Musawwarat Graffiti Project

The Musawwarat Graffiti Project, developed and directed by Cornelia Kleinitz, has been dedicated to the detailed documentation, study and publication of the graffiti of the Great Enclosure at Musawwarat since 2007. Ongoing research within the project has been illustrating the broad palette and intricacy of graffiti writing and image making at the Great Enclosure from the Meroitic period until today. As one of its main contributions, the project is in the process of opening up the graffiti corpus from this ancient sacral centre to a global public. To date, several thousand graffiti have been recorded and the data are in the process of being shared globally via the Musawwarat Graffiti Archive. Apart from newly generated data, the Archive's 'Graffiti in Place Database' is also presenting archival data from previous recording efforts.

The term ‘graffito’ is employed within the Musawwarat Graffiti Project to describe an intentional, secondary (or tertiary etc.) modification of a built surface for purposes that do not appear to be directly linked to building processes. This definition excludes traces from the primary building process and decorative programme, such as reliefs or sculpture as well as chisel traces from quarrying and shaping the sandstone blocks. It also excludes traces of building modification, such as the re-shaping and polishing of sandstone blocks and their surfaces for secondary use, an issue that is especially relevant for the Great Enclosure at Musawwarat with its multiple building phases involving the re-use of building blocks over time. Mason’s marks are likewise linked to the building and re-building process. They are easily recognisable by their restriction to individual block surfaces and by their adherence to a specific canon of motifs with very consistent form and line characteristics, apparently due to the use of a standardised tool.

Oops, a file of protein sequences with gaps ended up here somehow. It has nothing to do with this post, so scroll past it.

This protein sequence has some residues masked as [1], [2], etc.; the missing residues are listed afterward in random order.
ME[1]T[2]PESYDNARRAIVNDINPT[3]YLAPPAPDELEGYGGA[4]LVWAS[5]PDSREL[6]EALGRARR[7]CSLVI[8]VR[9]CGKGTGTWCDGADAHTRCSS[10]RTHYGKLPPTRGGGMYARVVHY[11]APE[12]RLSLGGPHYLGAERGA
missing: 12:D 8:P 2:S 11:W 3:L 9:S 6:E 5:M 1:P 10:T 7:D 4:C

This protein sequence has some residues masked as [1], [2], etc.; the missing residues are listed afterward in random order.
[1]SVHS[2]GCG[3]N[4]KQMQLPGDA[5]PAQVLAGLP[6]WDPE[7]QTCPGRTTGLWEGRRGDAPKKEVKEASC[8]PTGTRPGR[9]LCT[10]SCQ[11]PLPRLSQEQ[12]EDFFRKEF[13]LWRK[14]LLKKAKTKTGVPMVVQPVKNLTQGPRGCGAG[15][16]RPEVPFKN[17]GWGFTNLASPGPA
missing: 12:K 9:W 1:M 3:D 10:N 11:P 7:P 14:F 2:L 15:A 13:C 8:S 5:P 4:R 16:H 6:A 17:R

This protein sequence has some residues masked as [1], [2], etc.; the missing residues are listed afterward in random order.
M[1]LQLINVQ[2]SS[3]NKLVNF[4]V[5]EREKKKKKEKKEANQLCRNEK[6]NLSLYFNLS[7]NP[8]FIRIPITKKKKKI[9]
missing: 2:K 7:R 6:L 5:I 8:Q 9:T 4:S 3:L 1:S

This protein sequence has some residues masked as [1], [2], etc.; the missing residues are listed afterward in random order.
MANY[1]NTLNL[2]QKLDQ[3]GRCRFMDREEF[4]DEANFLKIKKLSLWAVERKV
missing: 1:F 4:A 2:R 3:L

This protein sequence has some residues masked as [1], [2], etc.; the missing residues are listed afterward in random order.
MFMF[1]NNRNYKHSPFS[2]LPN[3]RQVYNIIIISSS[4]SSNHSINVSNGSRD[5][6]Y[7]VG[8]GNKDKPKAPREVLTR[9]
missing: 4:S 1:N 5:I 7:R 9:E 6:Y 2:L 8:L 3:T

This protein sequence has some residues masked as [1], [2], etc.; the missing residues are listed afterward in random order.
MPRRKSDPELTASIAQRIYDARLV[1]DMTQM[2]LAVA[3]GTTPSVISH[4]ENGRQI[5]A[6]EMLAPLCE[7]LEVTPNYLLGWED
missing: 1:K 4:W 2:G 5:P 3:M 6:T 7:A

Text: Cornelia Kleinitz (2011, last update: 14/04/2014)

Side Photo
Team members during the block-based documenta- tion of graffiti at wall 115/106 (photo: Cornelia Kleinitz, 2013)

Side Photo
Camera operator during RTI-recording (photo: Cornelia Kleinitz, 2011)